How to start a radio station

How to start a radio station

If you ever listen to the radio and subject yourself to the endless stream of bland, corporate playlists curated by the kind of shrill, unfunny DJs who dominate mainstream airwaves, you might have thought, “Hey, I wonder how to start a radio station?”

You wouldn’t be alone. In this era of DIY solutions for everything – especially given how the internet and cheap computers have made communication so easy – there’s no reason why you can’t start a radio station of your own. 

You could put in a little planning and work tomorrow morning and share your awesome taste in music or your opinions by that afternoon if you wanted! 

We’ll go over all the details you need to know for starting a radio station, including the practical considerations, the technical requirements, and the legal ramifications of making a radio station of your own. 

Read on to find out everything you need to know about how easy it is to set up a radio station of your own! 

But first, a little background.

How to start a radio station
A peek into the history of radio will hint at the massive influence of these so-called pirate radio stations.

DIY vs. ‘pirate’ radio

You can’t know where you’re going unless you know where you’ve been, so it’s worth taking a moment to talk about the long and storied history of DIY radio stations.

Once upon a more revolutionary time, micro-radio stations dotted the FM and AM landscape, with people from all walks of life and musical tastes creating micro-broadcasts to share whatever they fancied. 

They sent out their eclectic tunes or radical talk from apartments, garages, squats, ships off the coast, manufactured islands anchored in international waters, and famously, abandoned sea forts.

These micro-stations were once rather romantically referred to as pirate radio stations, and there is a kernel of truth in that label. 

In keeping with the rebel ethos of the 1960s and 1970s, pirate radio station operators enjoyed tweaking the nose of authority with their countercultural messages, subversive music, and flaunting their illegal status with impunity.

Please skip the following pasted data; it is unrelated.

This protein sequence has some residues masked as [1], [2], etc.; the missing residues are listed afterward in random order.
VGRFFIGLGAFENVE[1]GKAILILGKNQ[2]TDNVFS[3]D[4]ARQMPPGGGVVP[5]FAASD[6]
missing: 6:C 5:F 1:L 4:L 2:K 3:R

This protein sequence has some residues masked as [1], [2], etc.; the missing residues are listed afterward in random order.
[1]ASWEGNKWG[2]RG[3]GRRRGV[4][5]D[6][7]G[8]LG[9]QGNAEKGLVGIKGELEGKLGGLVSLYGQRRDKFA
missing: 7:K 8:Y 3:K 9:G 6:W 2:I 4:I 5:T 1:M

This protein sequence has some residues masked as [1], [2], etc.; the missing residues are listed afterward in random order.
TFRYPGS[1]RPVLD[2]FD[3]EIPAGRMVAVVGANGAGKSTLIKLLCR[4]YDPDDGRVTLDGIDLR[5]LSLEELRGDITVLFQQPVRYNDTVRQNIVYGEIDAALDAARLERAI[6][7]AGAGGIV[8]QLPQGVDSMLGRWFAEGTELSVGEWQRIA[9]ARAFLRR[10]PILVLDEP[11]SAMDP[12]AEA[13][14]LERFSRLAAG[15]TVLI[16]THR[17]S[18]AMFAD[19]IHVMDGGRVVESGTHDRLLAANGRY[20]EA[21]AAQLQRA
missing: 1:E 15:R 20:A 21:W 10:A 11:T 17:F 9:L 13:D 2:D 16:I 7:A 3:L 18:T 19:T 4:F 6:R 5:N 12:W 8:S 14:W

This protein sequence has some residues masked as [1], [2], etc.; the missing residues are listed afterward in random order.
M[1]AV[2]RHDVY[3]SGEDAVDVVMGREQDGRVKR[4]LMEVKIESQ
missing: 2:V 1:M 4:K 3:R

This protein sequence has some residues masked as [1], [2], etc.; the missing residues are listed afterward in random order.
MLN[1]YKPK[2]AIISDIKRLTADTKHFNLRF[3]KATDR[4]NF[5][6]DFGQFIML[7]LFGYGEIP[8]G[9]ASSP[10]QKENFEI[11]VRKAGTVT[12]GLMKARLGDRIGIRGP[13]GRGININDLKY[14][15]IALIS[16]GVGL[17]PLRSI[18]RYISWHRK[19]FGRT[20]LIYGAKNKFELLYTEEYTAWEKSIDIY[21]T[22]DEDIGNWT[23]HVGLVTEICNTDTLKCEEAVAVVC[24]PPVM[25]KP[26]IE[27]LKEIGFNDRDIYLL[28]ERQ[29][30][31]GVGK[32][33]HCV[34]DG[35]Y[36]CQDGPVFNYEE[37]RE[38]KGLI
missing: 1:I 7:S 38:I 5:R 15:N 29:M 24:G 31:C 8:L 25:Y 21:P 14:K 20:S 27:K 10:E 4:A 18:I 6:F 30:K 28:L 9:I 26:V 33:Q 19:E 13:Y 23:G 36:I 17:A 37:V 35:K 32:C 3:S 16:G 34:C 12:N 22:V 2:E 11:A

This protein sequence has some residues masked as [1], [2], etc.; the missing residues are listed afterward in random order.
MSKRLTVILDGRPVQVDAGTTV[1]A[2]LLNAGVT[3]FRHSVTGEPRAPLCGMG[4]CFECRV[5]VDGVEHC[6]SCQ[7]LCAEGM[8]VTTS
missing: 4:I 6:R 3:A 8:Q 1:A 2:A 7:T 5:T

Popular pirates

But what really seems to have bothered the establishment is that the pirate radio operators were incredibly popular. In the UK, in some cases, they even rivaled the popularity of the official programming of the BBC

An early start-up station in the UK in the 1960s, Radio Caroline, commanded an audience a third the size of the audience that tuned in to the BBC’s official “Light Programme.” 

What’s more, Radio Caroline did it with almost no budget or staff and zero advertising apart from word-of-mouth. 

In many ways, Radio Caroline was responsible for the government and the BBC starting up BBC Radio 1, among other alternatives. 

But the BBC waking up to the broad desire among the public for alternatives to their single, tired station playing snoozy, post-war tunes didn’t stop the underground radio broadcasters. 

Indeed, it was pirate radio broadcasters who gave the UK its first soul, hip-hop, and reggae stations. 

Legit, mainstream radio stations constantly petitioned governments for stricter sanctions against the upstarts, citing fear of unapproved traffic on emergency networks as a reason to crack down. 

But it’s likely they were also more than a little embarrassed over the massive audiences the pirates drew and the way they mocked the establishment.

And if there’s one thing authority hates, it’s being mocked. 

The UK and US governments passed a series of laws in the 1960s and 1970s that outlawed much urban micro-broadcasting, adding further legal complications to radio broadcasting from offshore. These laws also upped the penalties for broadcasting without a license.

A new kind of radio

Many of the pirate radio stations are still around in one form or another. But these days, they’ve mostly morphed into a new breed of micro-radio stations that operate legitimately. 

Gone are the times when people were driven to share their music or opinions with the public and were compelled to reconfigure portable FM radio transmitters, add a new antenna, disable the resistors, and drive around in their cars to evade detection. 

These days, a small operator can apply for and obtain the legal right to broadcast on a certain frequency relatively easily if he or she wants to be on FM radio. It’s even easier if you want to start up an internet radio station.